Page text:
It doesn’t take long for my eyes to glaze over when I read sections of Scripture like this one in Exodus 36:
“Fifty loops were made along the edge of the end sheet in one set, and fifty loops along the edge of the corresponding sheet in the other set. Fifty bronze clasps were made with which the tent was joined so that it formed one whole . . . . Boards of acacia wood were made as walls for the Dwelling [Tabernacle]. The length of each board was ten cubits, and the width one and a half cubits. Each board had two arms, fastening them in line . . . (Exodus 36:17-23).
Really, does anyone care how many clasps, loops, boards, and sheets were used to construct the Tabernacle in the wilderness? Does anyone care if each board was ten by one and a half cubits?
And what’s a cubit, anyway?*
For a people who spent generations slogging through mud pits to make bricks for Pharaoh’s empire, such precision and detail must have seemed somewhere between burdensome and tedious.
Then I noticed something I’d not seen in my many times reading through these “better-than-a-sleeping-pill” chapters. Every loop had its place. Every socket a reason. Every curtain and hammered blossom, every length of thread and slice of wood, each had a specific purpose. And each has a critical lesson for the 21st century reader.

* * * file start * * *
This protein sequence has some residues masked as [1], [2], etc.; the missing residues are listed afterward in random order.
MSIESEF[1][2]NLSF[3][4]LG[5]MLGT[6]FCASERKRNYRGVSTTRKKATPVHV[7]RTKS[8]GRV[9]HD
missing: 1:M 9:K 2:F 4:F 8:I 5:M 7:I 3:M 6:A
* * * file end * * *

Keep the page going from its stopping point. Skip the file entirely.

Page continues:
The New Testament Scriptures tell us God is building His followers into a holy dwelling called the Church. “Do you not know,” wrote St. Paul to the Christians at Corinth, “you are the temple of God, and that the Spirit of God dwells in you?” (1 Corinthians 3:16).
In the same way God meticulously orchestrated the construction of his desert dwelling, He is now, today, orchestrating with equal precision the construction of His Dwelling – the Body of Christ. Just as each board and clasp and loop held an important place in the former Tabernacle, today each member of Christ’s Body – the Church – fills a necessary role and function.
Leader and laity, professionals and paraprofessionals, rich and poor, healthy and not-so-healthy, across cultures, nations, languages, occupations, and backgrounds . . . the Master Carpenter knows where each one of us fits into His Dwelling – and He sets us there with meticulous precision in the right place.
And for the right reason.
Trust Him. He knows what He is doing.
* A cubit is approximately 1.5 feet
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